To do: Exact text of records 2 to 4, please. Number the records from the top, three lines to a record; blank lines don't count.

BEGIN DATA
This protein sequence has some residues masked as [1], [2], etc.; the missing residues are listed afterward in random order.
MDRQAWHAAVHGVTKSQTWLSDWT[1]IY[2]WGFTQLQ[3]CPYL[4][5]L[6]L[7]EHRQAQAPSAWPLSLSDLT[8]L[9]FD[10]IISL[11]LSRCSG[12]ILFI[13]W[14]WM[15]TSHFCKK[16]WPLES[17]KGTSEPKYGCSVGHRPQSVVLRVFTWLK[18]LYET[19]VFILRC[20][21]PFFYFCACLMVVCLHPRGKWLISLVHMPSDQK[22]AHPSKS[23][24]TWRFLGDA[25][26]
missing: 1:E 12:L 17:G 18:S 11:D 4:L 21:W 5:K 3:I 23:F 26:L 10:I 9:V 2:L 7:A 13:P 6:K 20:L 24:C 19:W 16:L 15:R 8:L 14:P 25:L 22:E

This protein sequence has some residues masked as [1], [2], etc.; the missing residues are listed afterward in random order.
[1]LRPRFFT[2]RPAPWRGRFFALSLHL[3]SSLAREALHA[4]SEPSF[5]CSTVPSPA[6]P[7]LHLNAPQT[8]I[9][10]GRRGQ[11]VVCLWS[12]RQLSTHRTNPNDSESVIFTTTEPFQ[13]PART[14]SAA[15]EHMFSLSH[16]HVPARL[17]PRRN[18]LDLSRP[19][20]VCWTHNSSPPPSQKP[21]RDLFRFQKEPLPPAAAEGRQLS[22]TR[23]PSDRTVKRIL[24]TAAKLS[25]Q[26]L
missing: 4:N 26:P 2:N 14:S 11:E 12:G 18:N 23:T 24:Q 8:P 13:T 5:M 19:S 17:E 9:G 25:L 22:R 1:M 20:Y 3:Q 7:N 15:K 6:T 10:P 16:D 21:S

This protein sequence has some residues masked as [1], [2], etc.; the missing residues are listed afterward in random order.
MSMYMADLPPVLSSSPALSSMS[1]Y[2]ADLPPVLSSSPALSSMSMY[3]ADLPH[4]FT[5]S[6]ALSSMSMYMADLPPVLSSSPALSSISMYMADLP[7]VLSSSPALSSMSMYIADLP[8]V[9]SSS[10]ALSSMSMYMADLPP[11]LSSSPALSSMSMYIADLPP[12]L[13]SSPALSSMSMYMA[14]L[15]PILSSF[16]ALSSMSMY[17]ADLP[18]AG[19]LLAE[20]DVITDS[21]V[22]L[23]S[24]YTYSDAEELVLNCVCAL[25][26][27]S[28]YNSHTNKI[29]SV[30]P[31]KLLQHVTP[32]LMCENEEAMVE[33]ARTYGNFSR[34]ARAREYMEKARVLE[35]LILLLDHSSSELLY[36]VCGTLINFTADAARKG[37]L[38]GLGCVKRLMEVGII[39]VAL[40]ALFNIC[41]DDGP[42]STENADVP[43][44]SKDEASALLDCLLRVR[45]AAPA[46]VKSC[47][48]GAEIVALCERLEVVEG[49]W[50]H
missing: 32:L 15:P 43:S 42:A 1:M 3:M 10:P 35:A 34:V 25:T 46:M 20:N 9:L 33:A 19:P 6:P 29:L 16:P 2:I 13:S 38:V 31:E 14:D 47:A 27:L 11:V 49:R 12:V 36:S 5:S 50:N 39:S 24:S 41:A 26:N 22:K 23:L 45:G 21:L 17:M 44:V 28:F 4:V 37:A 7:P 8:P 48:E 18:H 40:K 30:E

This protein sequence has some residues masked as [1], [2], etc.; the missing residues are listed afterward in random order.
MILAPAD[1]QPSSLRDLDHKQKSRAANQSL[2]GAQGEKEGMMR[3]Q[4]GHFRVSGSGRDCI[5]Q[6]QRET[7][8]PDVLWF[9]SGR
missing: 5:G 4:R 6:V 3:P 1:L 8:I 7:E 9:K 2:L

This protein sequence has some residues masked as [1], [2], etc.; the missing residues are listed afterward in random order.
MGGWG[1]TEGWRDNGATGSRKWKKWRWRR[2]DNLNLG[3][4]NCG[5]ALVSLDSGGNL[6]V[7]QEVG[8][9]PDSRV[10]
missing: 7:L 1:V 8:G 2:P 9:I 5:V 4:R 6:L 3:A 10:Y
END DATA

This protein sequence has some residues masked as [1], [2], etc.; the missing residues are listed afterward in random order.
[1]LRPRFFT[2]RPAPWRGRFFALSLHL[3]SSLAREALHA[4]SEPSF[5]CSTVPSPA[6]P[7]LHLNAPQT[8]I[9][10]GRRGQ[11]VVCLWS[12]RQLSTHRTNPNDSESVIFTTTEPFQ[13]PART[14]SAA[15]EHMFSLSH[16]HVPARL[17]PRRN[18]LDLSRP[19][20]VCWTHNSSPPPSQKP[21]RDLFRFQKEPLPPAAAEGRQLS[22]TR[23]PSDRTVKRIL[24]TAAKLS[25]Q[26]L
missing: 4:N 26:P 2:N 14:S 11:E 12:G 18:N 23:T 24:Q 8:P 13:T 5:M 19:S 17:E 9:G 25:L 22:R 1:M 20:Y 3:Q 7:N 15:K 6:T 10:P 16:D 21:S

This protein sequence has some residues masked as [1], [2], etc.; the missing residues are listed afterward in random order.
MSMYMADLPPVLSSSPALSSMS[1]Y[2]ADLPPVLSSSPALSSMSMY[3]ADLPH[4]FT[5]S[6]ALSSMSMYMADLPPVLSSSPALSSISMYMADLP[7]VLSSSPALSSMSMYIADLP[8]V[9]SSS[10]ALSSMSMYMADLPP[11]LSSSPALSSMSMYIADLPP[12]L[13]SSPALSSMSMYMA[14]L[15]PILSSF[16]ALSSMSMY[17]ADLP[18]AG[19]LLAE[20]DVITDS[21]V[22]L[23]S[24]YTYSDAEELVLNCVCAL[25][26][27]S[28]YNSHTNKI[29]SV[30]P[31]KLLQHVTP[32]LMCENEEAMVE[33]ARTYGNFSR[34]ARAREYMEKARVLE[35]LILLLDHSSSELLY[36]VCGTLINFTADAARKG[37]L[38]GLGCVKRLMEVGII[39]VAL[40]ALFNIC[41]DDGP[42]STENADVP[43][44]SKDEASALLDCLLRVR[45]AAPA[46]VKSC[47][48]GAEIVALCERLEVVEG[49]W[50]H
missing: 32:L 15:P 43:S 42:A 1:M 3:M 10:P 35:A 34:V 25:T 46:M 20:N 9:L 33:A 19:P 6:P 29:L 16:P 2:I 13:S 38:V 31:E 14:D 47:A 27:L 11:V 49:R 12:V 36:S 5:S 50:N 39:S 24:S 41:A 26:N 22:K 23:L 45:G 21:L 17:M 44:V 28:F 4:V 37:A 7:P 8:P 48:E 18:H 40:K 30:E

This protein sequence has some residues masked as [1], [2], etc.; the missing residues are listed afterward in random order.
MILAPAD[1]QPSSLRDLDHKQKSRAANQSL[2]GAQGEKEGMMR[3]Q[4]GHFRVSGSGRDCI[5]Q[6]QRET[7][8]PDVLWF[9]SGR
missing: 5:G 4:R 6:V 3:P 1:L 8:I 7:E 9:K 2:L